In North Carolina, the legislature voted this year to prohibit any regulations related to sea-level rise or global warming along the state’s coast before 2016. John Dorman, who as director of the Geospatial and Technology Management Office agency helps the state identify hazard risks, said the lack of political agreement has complicated his task: using a $5 million federal grant to study the impact of a rise in sea levels.
Dorman initially based his study on the assumption that sea levels could rise by nearly three feet by 2100, but scaled it back to 15.7 inches after objections from state and local residents who were concerned about the analysis’s economic impact. “What I need is someone to say, ‘John, this is what everyone agrees upon,’ ” he said.
Last year, Titus, the sea-level expert, wrote for the Environmental Protection Agency the first-ever plan that advises coastal areas to stop trying to hold back water. He said a rise in sea levels is unstoppable, and will be a fact of life in about 70 years.
He offered three suggestions for planners: retreat from the coasts, giving landowners money as an incentive to leave; continue building dikes that cost about $35 million per mile, according to one expert; or let landowners stay in projected flood areas as long as they want, but make clear that they will be on their own when the waters rise.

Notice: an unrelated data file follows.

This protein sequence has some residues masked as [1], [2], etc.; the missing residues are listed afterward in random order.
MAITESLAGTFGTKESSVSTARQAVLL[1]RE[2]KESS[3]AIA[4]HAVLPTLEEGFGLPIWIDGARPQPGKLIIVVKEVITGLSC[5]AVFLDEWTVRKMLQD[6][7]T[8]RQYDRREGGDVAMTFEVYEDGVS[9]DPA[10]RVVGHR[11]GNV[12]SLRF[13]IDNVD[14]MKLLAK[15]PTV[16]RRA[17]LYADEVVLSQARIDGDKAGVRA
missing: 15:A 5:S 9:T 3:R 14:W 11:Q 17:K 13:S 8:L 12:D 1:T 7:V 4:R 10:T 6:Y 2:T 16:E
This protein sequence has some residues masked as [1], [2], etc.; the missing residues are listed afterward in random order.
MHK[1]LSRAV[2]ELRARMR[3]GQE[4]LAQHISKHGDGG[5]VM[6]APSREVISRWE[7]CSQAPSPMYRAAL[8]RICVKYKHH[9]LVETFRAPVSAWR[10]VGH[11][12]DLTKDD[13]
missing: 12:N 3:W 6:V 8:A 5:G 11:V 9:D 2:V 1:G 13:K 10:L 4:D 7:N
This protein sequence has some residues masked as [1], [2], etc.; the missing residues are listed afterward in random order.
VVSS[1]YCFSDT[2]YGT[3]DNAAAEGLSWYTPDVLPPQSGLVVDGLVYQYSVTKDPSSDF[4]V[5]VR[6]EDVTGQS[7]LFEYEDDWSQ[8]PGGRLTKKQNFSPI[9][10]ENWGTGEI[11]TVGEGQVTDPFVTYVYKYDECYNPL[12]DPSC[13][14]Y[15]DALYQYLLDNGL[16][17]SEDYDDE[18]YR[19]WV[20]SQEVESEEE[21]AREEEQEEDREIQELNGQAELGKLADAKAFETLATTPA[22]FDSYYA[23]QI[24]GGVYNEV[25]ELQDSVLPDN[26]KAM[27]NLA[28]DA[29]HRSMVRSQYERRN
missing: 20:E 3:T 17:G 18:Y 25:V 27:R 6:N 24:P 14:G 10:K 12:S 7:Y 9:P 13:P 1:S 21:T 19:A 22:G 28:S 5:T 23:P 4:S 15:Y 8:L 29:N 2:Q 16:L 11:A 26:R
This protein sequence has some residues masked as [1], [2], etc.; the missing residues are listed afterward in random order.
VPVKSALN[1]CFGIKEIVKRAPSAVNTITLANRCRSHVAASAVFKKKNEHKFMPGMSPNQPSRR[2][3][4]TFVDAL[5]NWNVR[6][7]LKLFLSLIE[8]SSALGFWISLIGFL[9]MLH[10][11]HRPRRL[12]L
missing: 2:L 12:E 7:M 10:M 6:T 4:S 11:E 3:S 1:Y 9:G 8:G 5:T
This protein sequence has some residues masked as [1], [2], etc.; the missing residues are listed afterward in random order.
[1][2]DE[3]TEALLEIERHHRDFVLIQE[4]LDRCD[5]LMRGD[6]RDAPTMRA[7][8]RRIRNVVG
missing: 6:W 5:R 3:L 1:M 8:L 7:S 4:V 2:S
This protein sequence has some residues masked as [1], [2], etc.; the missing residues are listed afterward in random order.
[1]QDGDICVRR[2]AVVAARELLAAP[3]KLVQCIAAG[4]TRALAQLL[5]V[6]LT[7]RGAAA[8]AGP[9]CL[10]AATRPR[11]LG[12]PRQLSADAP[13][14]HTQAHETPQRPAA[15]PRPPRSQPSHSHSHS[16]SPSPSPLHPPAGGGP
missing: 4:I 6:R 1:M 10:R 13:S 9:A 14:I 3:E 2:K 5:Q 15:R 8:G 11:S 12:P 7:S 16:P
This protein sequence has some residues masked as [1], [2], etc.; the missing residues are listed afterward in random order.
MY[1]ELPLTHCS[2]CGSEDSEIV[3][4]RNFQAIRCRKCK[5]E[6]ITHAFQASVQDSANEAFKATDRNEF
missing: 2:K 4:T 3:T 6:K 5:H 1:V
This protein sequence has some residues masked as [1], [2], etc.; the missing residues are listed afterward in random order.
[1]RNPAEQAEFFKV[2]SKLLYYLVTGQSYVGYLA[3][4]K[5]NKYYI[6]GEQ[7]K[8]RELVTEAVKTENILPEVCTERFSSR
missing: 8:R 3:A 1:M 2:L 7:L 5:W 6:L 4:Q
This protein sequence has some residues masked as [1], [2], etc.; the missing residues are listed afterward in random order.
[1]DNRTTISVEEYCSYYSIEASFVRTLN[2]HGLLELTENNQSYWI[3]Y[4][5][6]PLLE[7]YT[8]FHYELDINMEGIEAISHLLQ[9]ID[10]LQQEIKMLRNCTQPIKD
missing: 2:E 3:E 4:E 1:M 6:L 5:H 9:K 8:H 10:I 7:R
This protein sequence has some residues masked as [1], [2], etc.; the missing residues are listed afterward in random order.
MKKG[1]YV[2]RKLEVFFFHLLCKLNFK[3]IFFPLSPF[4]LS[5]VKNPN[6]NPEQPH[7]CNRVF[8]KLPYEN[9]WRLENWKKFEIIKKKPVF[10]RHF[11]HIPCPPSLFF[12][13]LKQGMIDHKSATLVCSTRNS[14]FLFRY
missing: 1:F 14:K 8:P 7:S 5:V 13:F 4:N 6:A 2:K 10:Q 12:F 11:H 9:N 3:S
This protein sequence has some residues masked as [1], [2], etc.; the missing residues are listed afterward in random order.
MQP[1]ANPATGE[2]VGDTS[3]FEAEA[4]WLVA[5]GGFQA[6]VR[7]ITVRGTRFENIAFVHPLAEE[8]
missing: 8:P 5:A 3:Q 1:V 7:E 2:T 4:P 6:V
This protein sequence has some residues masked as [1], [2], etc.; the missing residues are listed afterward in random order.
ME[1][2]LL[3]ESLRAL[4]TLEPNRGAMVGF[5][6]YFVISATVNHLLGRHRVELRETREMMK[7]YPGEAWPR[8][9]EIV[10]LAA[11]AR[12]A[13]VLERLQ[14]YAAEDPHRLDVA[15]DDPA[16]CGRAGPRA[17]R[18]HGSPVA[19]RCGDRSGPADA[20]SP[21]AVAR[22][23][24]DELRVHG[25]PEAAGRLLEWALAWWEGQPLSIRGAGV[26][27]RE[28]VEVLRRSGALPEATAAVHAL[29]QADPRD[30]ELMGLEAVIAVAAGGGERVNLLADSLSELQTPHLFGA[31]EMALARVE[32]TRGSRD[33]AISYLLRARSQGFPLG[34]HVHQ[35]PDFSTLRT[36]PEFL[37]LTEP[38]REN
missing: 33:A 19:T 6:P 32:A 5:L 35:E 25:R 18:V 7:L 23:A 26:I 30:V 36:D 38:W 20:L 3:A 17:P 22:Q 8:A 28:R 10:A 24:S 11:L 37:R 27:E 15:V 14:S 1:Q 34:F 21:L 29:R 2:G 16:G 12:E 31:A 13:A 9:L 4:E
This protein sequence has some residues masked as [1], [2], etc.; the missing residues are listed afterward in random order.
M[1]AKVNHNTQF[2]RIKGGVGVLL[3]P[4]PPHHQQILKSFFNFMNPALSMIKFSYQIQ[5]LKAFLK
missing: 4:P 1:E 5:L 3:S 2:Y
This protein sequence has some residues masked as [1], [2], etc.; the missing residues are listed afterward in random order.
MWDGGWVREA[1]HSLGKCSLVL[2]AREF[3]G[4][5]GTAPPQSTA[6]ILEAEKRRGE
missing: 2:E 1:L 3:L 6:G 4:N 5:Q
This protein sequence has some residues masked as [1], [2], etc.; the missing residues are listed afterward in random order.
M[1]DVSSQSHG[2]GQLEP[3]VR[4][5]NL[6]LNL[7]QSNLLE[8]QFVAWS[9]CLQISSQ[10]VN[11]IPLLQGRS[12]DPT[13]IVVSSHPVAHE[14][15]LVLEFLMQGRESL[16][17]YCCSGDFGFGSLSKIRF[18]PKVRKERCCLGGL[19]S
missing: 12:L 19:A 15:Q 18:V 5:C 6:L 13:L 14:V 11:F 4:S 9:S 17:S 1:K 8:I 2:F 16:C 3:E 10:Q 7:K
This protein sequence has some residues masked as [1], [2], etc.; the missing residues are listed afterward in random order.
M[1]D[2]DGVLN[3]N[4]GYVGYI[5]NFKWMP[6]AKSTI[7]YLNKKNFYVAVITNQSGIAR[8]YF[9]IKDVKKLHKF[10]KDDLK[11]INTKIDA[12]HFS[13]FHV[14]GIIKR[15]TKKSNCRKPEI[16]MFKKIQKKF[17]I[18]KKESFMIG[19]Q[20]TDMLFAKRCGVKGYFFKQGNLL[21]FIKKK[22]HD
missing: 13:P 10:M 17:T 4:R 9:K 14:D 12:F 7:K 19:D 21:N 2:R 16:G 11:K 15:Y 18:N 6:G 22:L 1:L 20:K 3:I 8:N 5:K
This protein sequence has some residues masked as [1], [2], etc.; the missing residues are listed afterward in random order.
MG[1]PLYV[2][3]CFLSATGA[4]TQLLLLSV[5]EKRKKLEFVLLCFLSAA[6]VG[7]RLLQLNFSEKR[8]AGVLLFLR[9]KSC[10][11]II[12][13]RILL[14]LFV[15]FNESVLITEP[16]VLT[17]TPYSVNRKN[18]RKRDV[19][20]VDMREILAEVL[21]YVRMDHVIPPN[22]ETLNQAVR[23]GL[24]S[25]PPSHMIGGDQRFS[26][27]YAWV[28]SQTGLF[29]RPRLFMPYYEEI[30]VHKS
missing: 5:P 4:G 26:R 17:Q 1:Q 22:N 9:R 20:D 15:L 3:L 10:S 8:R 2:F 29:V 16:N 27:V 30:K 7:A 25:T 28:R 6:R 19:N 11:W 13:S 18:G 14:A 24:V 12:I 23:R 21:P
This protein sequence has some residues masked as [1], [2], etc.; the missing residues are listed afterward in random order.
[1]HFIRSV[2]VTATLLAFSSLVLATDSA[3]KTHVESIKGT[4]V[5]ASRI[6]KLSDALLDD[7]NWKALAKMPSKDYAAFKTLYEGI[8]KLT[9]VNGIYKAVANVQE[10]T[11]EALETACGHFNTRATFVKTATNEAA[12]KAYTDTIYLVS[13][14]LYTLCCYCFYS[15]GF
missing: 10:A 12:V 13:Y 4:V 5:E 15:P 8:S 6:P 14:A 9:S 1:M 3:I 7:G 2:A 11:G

Maryland officials have conducted a comprehensive sea-level-rise analysis, and are pushing to redirect development. Zoe Johnson, program manager for climate change policy at the state Department of Natural Resources, said Maryland wants to avoid building “in areas that are the most vulnerable.”
Preparation and prevention
Johnson is skeptical of big engineering proposals — such as a dam at the mouth of the Chesapeake Bay — to ward off disasters. She favors using natural defenses, as does the Nature Conservancy, which has helped restore the beach and meadows at New Jersey’s South Cape May Meadow. While Sandy made landfall near the preserve, the area fared much better than other parts of the state, just as it did during Hurricane Irene.
Forty years ago, Providence, R. I., took a different path, building the Fox Point Hurricane Barrier to protect the city from floods. Constructed in 1966 after a major hurricane, the barrier’s 25-foot wall and gates control storm surges in Narragansett Bay.
“It’s 10 feet higher than the worse-case scenario,” said Pete Gaynor, director of emergency management and homeland security for Providence. “I’m more than confident that the barrier would protect the city. It would have to be the storm of the century to overcome the barrier system.”
To protect New York, Malcolm J. Bowman, professor of oceanography for the State University of New York at Stony Brook, envisions a storm barrier on a much grander scale. But Bowman isn’t sure the barrier he has worked on and promoted since 2004 — which would cost between $3 billion and $6 billion — will ever be built.